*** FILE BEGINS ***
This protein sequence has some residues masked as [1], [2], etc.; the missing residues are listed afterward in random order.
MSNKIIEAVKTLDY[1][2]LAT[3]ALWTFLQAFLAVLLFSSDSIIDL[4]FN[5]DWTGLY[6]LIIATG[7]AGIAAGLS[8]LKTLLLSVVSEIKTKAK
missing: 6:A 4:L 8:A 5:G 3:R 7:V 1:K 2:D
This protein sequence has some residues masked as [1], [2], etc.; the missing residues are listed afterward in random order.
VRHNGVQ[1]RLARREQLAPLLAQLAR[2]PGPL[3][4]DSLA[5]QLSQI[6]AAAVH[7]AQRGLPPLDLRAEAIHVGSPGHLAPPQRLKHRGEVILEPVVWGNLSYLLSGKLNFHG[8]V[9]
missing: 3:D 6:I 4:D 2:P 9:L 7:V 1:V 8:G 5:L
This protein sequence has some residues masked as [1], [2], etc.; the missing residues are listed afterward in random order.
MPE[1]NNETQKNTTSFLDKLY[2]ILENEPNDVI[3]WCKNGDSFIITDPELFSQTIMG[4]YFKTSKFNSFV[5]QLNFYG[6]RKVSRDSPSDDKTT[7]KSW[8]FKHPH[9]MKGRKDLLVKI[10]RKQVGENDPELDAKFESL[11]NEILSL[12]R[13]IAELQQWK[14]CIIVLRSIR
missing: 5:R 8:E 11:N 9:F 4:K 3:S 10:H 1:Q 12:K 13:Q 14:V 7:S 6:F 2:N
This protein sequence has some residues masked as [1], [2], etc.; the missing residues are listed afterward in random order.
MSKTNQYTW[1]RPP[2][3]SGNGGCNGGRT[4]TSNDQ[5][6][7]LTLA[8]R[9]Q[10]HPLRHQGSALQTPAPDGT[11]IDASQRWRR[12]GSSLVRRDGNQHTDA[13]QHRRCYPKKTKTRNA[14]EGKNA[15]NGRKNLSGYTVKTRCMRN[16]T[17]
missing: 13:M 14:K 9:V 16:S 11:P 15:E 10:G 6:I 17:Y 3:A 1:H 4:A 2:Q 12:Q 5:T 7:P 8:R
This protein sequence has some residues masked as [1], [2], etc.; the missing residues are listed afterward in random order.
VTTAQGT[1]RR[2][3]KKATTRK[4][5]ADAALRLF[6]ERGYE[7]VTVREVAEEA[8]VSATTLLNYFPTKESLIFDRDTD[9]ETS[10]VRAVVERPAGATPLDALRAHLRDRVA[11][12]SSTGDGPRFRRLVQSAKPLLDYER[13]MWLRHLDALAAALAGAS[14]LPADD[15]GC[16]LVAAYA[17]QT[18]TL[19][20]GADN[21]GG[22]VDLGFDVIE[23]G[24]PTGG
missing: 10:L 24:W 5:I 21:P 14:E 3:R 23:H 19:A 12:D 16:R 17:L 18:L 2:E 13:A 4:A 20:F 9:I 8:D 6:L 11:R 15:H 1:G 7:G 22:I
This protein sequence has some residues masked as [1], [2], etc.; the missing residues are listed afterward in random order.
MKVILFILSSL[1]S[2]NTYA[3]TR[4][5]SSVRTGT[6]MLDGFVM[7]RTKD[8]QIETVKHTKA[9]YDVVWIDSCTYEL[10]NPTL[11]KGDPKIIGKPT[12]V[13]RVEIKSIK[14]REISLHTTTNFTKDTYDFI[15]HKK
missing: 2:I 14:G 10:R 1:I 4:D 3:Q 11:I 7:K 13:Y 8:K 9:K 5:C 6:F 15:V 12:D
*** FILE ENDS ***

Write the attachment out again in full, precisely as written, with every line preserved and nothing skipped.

This protein sequence has some residues masked as [1], [2], etc.; the missing residues are listed afterward in random order.
MSNKIIEAVKTLDY[1][2]LAT[3]ALWTFLQAFLAVLLFSSDSIIDL[4]FN[5]DWTGLY[6]LIIATG[7]AGIAAGLS[8]LKTLLLSVVSEIKTKAK
missing: 6:A 4:L 8:A 5:G 3:R 7:V 1:K 2:D
This protein sequence has some residues masked as [1], [2], etc.; the missing residues are listed afterward in random order.
VRHNGVQ[1]RLARREQLAPLLAQLAR[2]PGPL[3][4]DSLA[5]QLSQI[6]AAAVH[7]AQRGLPPLDLRAEAIHVGSPGHLAPPQRLKHRGEVILEPVVWGNLSYLLSGKLNFHG[8]V[9]
missing: 3:D 6:I 4:D 2:P 9:L 7:V 1:V 8:G 5:L
This protein sequence has some residues masked as [1], [2], etc.; the missing residues are listed afterward in random order.
MPE[1]NNETQKNTTSFLDKLY[2]ILENEPNDVI[3]WCKNGDSFIITDPELFSQTIMG[4]YFKTSKFNSFV[5]QLNFYG[6]RKVSRDSPSDDKTT[7]KSW[8]FKHPH[9]MKGRKDLLVKI[10]RKQVGENDPELDAKFESL[11]NEILSL[12]R[13]IAELQQWK[14]CIIVLRSIR
missing: 5:R 8:E 11:N 9:F 4:K 3:S 10:H 1:Q 12:K 13:Q 14:V 7:S 6:F 2:N
This protein sequence has some residues masked as [1], [2], etc.; the missing residues are listed afterward in random order.
MSKTNQYTW[1]RPP[2][3]SGNGGCNGGRT[4]TSNDQ[5][6][7]LTLA[8]R[9]Q[10]HPLRHQGSALQTPAPDGT[11]IDASQRWRR[12]GSSLVRRDGNQHTDA[13]QHRRCYPKKTKTRNA[14]EGKNA[15]NGRKNLSGYTVKTRCMRN[16]T[17]
missing: 13:M 14:K 9:V 16:S 11:P 15:E 10:G 6:I 17:Y 3:A 1:H 4:A 2:Q 12:Q 5:T 7:P 8:R
This protein sequence has some residues masked as [1], [2], etc.; the missing residues are listed afterward in random order.
VTTAQGT[1]RR[2][3]KKATTRK[4][5]ADAALRLF[6]ERGYE[7]VTVREVAEEA[8]VSATTLLNYFPTKESLIFDRDTD[9]ETS[10]VRAVVERPAGATPLDALRAHLRDRVA[11][12]SSTGDGPRFRRLVQSAKPLLDYER[13]MWLRHLDALAAALAGAS[14]LPADD[15]GC[16]LVAAYA[17]QT[18]TL[19][20]GADN[21]GG[22]VDLGFDVIE[23]G[24]PTGG
missing: 10:L 24:W 5:I 21:P 14:E 3:R 23:H 19:A 12:D 16:R 17:L 18:L 2:E 13:A 4:A 20:F 9:I 8:D 6:L 11:R 15:H 1:G 7:G 22:I
This protein sequence has some residues masked as [1], [2], etc.; the missing residues are listed afterward in random order.
MKVILFILSSL[1]S[2]NTYA[3]TR[4][5]SSVRTGT[6]MLDGFVM[7]RTKD[8]QIETVKHTKA[9]YDVVWIDSCTYEL[10]NPTL[11]KGDPKIIGKPT[12]V[13]RVEIKSIK[14]REISLHTTTNFTKDTYDFI[15]HKK
missing: 2:I 14:G 10:R 1:I 4:D 3:Q 11:I 7:K 13:Y 8:K 9:K 5:C 6:F 15:V 12:D